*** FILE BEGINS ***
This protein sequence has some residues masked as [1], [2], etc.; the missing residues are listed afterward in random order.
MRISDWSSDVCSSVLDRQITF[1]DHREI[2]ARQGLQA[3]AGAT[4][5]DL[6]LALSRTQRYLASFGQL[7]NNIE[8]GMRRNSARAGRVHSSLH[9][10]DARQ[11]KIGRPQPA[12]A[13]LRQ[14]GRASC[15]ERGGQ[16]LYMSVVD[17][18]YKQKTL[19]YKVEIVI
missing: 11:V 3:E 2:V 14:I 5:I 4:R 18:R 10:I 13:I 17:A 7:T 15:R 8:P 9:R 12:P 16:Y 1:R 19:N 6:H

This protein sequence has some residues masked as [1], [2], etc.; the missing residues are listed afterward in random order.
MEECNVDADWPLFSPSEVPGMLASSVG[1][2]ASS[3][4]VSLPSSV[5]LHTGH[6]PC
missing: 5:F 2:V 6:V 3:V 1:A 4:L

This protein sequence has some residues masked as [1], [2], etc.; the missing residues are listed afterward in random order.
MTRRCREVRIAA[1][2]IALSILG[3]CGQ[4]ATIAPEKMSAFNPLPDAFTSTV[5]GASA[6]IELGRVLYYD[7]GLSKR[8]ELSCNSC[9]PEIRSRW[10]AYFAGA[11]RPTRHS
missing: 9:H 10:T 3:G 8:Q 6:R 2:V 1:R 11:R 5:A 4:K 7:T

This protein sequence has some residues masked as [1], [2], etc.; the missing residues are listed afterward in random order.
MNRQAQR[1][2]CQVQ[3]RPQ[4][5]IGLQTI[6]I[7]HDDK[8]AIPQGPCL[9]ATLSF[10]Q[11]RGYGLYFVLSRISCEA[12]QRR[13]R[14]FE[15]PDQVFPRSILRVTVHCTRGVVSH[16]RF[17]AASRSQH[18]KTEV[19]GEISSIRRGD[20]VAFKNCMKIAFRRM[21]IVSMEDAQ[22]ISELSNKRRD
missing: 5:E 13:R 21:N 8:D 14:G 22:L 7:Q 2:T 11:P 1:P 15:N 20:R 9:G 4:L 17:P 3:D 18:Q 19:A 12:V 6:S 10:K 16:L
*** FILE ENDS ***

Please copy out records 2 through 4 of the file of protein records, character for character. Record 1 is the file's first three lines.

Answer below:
This protein sequence has some residues masked as [1], [2], etc.; the missing residues are listed afterward in random order.
MEECNVDADWPLFSPSEVPGMLASSVG[1][2]ASS[3][4]VSLPSSV[5]LHTGH[6]PC
missing: 5:F 2:V 6:V 3:V 1:A 4:L

This protein sequence has some residues masked as [1], [2], etc.; the missing residues are listed afterward in random order.
MTRRCREVRIAA[1][2]IALSILG[3]CGQ[4]ATIAPEKMSAFNPLPDAFTSTV[5]GASA[6]IELGRVLYYD[7]GLSKR[8]ELSCNSC[9]PEIRSRW[10]AYFAGA[11]RPTRHS
missing: 9:H 10:T 3:G 8:Q 6:R 2:V 1:R 11:R 5:A 4:K 7:T

This protein sequence has some residues masked as [1], [2], etc.; the missing residues are listed afterward in random order.
MNRQAQR[1][2]CQVQ[3]RPQ[4][5]IGLQTI[6]I[7]HDDK[8]AIPQGPCL[9]ATLSF[10]Q[11]RGYGLYFVLSRISCEA[12]QRR[13]R[14]FE[15]PDQVFPRSILRVTVHCTRGVVSH[16]RF[17]AASRSQH[18]KTEV[19]GEISSIRRGD[20]VAFKNCMKIAFRRM[21]IVSMEDAQ[22]ISELSNKRRD
missing: 5:E 13:R 21:N 8:D 14:G 22:L 7:Q 2:T 11:P 1:P 15:N 20:R 9:G 4:L 17:P 3:D 18:Q 19:A 12:V 6:S 10:K 16:L